Sorry for the long post, but maybe someone has some insight.

I recently worked in a non-profit organization ( a start-up) where the leader was a high I. The exec at the company had, what I consider, a cult like leadership style: you are 200% into the cause or you don't belong there.  The organization comes before you and even your family. Th expectation was that you were always available, including weekends, and should never question management.    I left their employment after a short time.

I recently went on a odd job interview.  I performed 50/50 on the interview, and I admit this . They liked my high D personality, but I blanked out when I was asked a technical question regarding my field, pure nervousness.  At the end of the interview, the CEO of the private firm came in to talk to me.  He started to tell me that he wanted to be "candid" (the exec of the former company would always use that term - "candid") and began to tell me how he felt I was not a good fit.   Their main concern was that my advanced degree was in another field and that I could leave at any time.  He seemed to, again, have this cult like attitude as he spoke.  He asked me many personal questions about my degree and ambitions, and he made the same exact "thinking" faces that the prior exec made.  It was so odd to say the least and my impression was that he was a high I.

This is my own experience, but any feedback is welcome.

mattpalmer's picture

I've seen cult-like workplaces run by all manner of people.  It isn't restricted to any segment of the DISC profile.  In fact, let's brainstorm the cults that each segment would create:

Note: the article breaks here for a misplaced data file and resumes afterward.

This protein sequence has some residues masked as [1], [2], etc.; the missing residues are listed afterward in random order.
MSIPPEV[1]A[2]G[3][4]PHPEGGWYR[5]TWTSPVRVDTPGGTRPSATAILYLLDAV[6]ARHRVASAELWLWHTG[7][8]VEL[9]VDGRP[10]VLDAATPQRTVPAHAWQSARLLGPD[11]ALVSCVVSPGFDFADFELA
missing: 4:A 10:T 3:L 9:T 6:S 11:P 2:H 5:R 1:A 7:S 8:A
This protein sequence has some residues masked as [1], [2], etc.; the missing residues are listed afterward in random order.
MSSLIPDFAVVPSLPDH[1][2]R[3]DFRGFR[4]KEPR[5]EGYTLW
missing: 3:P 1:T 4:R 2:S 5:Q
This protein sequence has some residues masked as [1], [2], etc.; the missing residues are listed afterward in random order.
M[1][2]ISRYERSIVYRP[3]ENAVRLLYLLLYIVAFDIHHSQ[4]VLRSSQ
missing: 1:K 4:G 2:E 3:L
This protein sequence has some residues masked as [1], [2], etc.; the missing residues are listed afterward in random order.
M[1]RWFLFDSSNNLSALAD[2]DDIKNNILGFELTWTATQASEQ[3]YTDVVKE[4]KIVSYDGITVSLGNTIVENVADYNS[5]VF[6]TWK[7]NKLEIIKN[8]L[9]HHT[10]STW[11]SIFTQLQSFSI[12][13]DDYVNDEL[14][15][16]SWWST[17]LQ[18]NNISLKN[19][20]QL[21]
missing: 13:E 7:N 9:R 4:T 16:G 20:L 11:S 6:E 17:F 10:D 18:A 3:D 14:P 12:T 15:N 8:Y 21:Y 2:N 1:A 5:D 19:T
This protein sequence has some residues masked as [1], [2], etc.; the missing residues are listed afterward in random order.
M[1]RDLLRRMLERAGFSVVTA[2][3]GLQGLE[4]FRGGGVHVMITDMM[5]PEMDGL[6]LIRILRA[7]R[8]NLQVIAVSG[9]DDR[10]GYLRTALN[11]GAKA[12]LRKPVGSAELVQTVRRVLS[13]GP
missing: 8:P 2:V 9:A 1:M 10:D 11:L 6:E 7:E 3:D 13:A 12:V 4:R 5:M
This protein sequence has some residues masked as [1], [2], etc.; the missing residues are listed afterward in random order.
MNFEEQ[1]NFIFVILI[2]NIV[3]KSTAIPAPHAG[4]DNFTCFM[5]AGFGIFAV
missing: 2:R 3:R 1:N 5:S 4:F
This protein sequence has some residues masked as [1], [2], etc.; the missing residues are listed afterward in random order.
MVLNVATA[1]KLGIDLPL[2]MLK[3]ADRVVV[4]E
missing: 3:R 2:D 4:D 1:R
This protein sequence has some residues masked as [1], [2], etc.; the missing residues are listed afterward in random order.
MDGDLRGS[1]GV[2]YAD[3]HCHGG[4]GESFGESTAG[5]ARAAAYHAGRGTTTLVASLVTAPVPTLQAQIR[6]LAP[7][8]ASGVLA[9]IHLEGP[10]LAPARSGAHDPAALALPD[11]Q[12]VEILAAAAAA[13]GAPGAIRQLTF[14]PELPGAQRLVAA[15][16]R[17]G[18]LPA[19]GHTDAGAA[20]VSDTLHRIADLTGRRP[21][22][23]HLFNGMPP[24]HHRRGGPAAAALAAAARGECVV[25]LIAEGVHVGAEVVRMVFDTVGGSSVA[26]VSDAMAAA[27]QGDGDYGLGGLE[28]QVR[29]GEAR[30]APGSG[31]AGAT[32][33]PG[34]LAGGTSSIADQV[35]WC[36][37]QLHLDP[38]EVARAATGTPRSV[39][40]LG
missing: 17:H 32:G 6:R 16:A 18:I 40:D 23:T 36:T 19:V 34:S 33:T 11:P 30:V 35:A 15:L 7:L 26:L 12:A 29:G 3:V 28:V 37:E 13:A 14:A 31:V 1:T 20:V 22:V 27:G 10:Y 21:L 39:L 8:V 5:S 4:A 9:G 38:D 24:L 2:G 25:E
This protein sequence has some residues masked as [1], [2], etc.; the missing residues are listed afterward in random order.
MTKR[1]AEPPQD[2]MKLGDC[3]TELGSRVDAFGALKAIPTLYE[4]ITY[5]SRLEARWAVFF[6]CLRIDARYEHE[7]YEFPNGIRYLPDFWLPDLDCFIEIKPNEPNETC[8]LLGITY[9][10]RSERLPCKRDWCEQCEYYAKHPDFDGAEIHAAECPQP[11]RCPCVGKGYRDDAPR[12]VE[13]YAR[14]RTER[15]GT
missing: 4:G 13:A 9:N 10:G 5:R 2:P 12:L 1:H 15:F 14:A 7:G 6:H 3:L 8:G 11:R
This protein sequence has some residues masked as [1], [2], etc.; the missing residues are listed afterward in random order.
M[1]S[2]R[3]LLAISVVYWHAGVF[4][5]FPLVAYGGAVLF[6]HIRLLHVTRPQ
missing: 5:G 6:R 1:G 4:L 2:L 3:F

• High D: Feels like you're working on the pyramids while rowing a greek trireme.  You work 28 hours a day, you don't even know if your wife has left you, and forgot whether you have kids.  And that's when you *are* the boss...
  • High I: Company songs, beer pong, and nothing is ever wrong.  You never accept your boss' offer of kool-aid, and what's with all that *smiling*?
  • High S: You don't even realise you're really *in* a work-cult.  But you still end up working weekends, and when you don't pick up the phone at 4am on Christmas morning you get a voicemail from your boss that describes how personally hurt she is by your inability to contribute to the team's success.
  • High C: There are charts on every vertical surface detailing exactly how many hours each person has worked every week since the company was founded, including correlations against phase of the moon, weather conditions, and performance reviews.

Anyone want to chip in with ideas of their own?

GlennR's picture

I am sitting here admiring Matt's post above as if I were admiring a work of art in a museum.


JustHere's picture

Thanks, Matt, that was marvelous. I've just experienced high I's with very poor people skills, sigh.

lilith's picture

I die!  Thank you for your wonderfully insightful post!!  :)

Marvin's picture

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